Understanding context: an international perspective on Global Healthcare Leadership

4 minute read



  1. the circumstances that form the setting for an event, statement or idea, and in terms of which it can be fully understood.

Oxford English Dictionary

Being part of a tight knit group of 40 healthcare leaders from 23 different countries provides a unique opportunity to consider context in healthcare leadership with a truly global perspective. We have travelled from far and wide across the globe bringing our own unique understanding and experience of healthcare leadership.

The world of healthcare is changing rapidly, and radical disruption is now the norm. Alongside exponential developments in, for example, AI in healthcare, there remains the constant crisis of war, poverty, inequity, and lack of access to basic healthcare needs for much of the world’s population. Some of us work in highly developed sectors, some in helping the neediest and disadvantaged and this melting pot of expertise and lived experience is a recipe for radical ideas and solutions.

As we navigate through the first two modules of the syllabus, we have developed an increasingly closer understanding and respect for each other’s perspective, challenges, and context and we are now seeing the common threads that bind us together in the world and the responsibility we have as leaders to deliver for our patients.

In module one, our personality assessment gave us personal unique insights into traits and biases that are shaped by our genetics, upbringing and unique life story; I shared how as a Cancer Surgeon, I used hard power in theatre settings in complex surgery to maintain efficient control and standards, and tried to abandon that leadership style outside the operating room to bring out my inner empathy and emotional intelligence to listen and learn from my patients and colleagues. Meeting the inspirational colleagues in my cohort provided me with immediate context as to how my organisational culture, power dynamics, rituals, myths and stories were so different to those in Bangladesh, Peru or in Honduras where an entire organisation’s funding can be cancelled immediately based on the results of an American Election. My struggles for healthcare technology innovation delivery in my organisation seemed irrelevant compared to the collapse of the Sudanese Health System and initially I struggled to see how we would find common threads of learning from the initial few days of introduction and learning.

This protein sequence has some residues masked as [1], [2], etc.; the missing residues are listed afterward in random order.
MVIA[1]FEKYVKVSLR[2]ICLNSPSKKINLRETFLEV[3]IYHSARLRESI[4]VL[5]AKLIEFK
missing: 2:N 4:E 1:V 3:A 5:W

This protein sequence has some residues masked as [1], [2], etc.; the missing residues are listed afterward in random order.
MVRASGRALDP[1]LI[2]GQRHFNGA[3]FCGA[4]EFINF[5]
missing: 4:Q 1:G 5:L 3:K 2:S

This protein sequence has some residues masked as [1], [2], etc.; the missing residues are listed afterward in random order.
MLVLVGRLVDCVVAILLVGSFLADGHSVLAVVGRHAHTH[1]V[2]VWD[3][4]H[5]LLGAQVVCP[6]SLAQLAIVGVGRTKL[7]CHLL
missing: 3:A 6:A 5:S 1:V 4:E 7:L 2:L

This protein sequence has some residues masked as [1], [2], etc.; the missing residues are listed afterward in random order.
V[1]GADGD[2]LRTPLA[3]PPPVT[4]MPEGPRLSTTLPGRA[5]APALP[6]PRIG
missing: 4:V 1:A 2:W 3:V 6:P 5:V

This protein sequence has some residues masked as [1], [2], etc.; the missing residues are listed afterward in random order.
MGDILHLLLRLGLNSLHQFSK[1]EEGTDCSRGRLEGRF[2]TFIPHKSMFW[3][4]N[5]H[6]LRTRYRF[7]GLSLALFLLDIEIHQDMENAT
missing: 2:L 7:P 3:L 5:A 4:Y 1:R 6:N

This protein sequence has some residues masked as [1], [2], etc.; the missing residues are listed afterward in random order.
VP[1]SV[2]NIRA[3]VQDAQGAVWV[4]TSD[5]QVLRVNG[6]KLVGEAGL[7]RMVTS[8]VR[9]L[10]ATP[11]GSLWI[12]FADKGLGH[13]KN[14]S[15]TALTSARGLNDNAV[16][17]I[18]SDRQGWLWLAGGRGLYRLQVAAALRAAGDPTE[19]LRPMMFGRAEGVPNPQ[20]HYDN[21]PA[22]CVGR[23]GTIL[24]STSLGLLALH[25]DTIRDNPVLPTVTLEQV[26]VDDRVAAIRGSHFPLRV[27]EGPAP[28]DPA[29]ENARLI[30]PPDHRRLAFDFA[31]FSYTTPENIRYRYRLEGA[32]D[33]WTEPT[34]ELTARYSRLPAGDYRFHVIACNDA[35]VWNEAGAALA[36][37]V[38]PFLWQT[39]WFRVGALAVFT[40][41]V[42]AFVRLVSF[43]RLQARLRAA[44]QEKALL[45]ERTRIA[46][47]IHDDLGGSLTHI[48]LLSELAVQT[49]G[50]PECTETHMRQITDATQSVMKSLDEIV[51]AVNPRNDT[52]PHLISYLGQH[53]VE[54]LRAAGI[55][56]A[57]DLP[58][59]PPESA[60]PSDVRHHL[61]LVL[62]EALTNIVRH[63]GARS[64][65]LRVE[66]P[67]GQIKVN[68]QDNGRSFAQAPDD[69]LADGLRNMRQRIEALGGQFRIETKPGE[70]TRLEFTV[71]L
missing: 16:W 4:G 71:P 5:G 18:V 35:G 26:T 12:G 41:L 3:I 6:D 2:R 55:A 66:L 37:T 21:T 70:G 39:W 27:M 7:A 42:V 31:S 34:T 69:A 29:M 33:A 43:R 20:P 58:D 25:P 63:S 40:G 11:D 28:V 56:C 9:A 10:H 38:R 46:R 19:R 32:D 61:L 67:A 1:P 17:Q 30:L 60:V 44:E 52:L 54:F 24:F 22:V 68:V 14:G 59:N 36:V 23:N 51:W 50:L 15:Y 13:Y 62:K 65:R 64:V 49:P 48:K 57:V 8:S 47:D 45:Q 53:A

During that first week we explored bias, power, influence, organisation design culture and leading change. As we navigated the frameworks and concepts, it became apparent that contextual enablers and constraints were the key considerations of each of our organisational struggles. For our colleague Heba Rashed (Founder of the Mersal Foundation), the constant daily disruptive and uncertain landscape meant she had to react quickly, adapting her organisational strategy almost constantly, leveraging her social media power base to exploit opportunities to raise funds to deliver care on the ground to desperate patients in need – inspiring stuff. No wonder she is known as ‘Super Heba’ in our group. Navigating power imbalances, resistance and influencing change requires a large toolkit – and the wider context is every bit as important as the local one. Module one taught us to zoom out and place our leadership style and model into our own wider context. The global perspective is enlightening and so much of our learning has come from each other’s shared experiences.

Module two developed these themes at an organisational level with scenario planning, strategy, resilience and strategic recalibration, and a peek at alignment and realignment. Setting the stage in which we build strategy by examining our ghost scenarios was an opportunity to share our challenges and visions for our organisations. So much time is spent in the transactional relationships of our organisations and yet the wider contextual factors offer an alternative view of the future in which opportunities as well as threats are hiding in plain sight. Our session with Albert Bourla CEO of Pfizer gave us an insight into how geopolitical power balances can influence the lives of millions of people.

Considering the global context allows us to frame the now and the future with wisdom, and as we move towards module three, I am excited to see my friends again and move forward on this leadership journey together.

Oxford MSc in Global Healthcare Leadership